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Horticulture stars in Guggenheim Museum

The exposition Countryside, The Future opens at the Solomon R. Guggenheim Museum in New York on February 20, 2020. By organizing this exposition, Rem Koolhaas’ think tank AMO and the Guggenheim want to boost the discussion about the developments in non-urban areas. The goal of Countryside, The Future is to create impact. The exposition itself ends in August 2020, but the effects of what will be exposed in New York will last much longer. Countryside, The Future tells the story of the development of the countryside throughout the ages, using various themes. These themes will be visualized by connecting them to specific areas in the world. The Dutch horticultural sector illustrates what the future of food and food production look like.

Countryside, The Future is organized by Troy Conrad Therrien, Curator, Architecture and Digital Initiatives, in collaboration with Koolhaas, Bantal, and AMO, with Ashley Mendelsohn, Assistant Curator, Architecture and Digital Initiatives.  

Horticulture as problem solver
The exhibition aims to inspire visitors to this exposition to think about the importance of the countryside and show them possible solutions that are decisive for the future of our planet. Dutch horticulture shows how it provides solutions for global, societal challenges by always using nature as the starting point. The exposition in the Guggenheim Museum offers an opportunity to tell the world that the production of healthy, affordable and sustainable food is already feasible.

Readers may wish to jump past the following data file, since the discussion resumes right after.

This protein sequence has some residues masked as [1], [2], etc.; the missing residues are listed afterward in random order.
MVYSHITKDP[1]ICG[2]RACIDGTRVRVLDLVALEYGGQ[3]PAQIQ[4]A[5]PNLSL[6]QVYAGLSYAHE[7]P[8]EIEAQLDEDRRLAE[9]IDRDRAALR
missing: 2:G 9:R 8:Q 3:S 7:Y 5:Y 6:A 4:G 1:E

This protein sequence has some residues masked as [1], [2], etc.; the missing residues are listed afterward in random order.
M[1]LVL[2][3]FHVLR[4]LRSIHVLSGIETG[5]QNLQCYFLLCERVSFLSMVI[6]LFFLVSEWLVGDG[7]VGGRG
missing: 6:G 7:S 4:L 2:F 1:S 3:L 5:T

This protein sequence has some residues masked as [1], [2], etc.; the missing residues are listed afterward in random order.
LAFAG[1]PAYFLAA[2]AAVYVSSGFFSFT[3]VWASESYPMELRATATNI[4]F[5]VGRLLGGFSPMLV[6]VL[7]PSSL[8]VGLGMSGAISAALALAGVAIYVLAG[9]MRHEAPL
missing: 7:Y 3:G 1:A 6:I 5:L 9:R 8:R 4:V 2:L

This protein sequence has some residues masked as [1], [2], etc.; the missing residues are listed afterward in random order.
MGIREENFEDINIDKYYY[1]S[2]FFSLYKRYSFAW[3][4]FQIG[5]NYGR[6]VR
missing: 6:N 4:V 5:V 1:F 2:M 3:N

Private sector involvement
Various horticultural companies contribute substantially to Countryside, The Future. Right on 5th Avenue, in front of the Guggenheim Museum, a transparent vertical farming production-unit has been placed on the pavement in which healthy cherry tomatoes will be produced in a sustainable and efficient way. This unit was constructed by Infinite Acres, a joint venture between Priva and 80 Acres, in close collaboration with Rijk Zwaan, Hortilux-Schréder/PL Lighting and Grodan.

Inside the museum, various objects symbolize the connection between nature on one side and the production of sustainable, affordable and healthy food on the other. Visitors will encounter a greenhouse built by BOM Group for the production of micro greens of Koppert Cress. The greenhouse is equipped with LED lighting of Hortilux-Schréder/PL Lighting, a mini-Airobug and beehive of Koppert Biological Systems and micro-drones of PATS. A robot from the Priva Kompano Deleaf Line visualizes that the role of human labor will change by using robotization, A.I., Big Data and deep learning.

Thought Leaders Week
To create impact, the Dutch horticultural companies have joined forces in the foundation NethWork. In addition to the contribution to the exposition, other activities are being developed as well. NethWork is for instance also the organizer of the so-called Thought Leaders Week. During the final week of the exposition, from 10-14 August, renowned visionaries from the horticultural sector and beyond will meet and discuss how to involve and inform the world about sustainable, efficient and healthy global food production.

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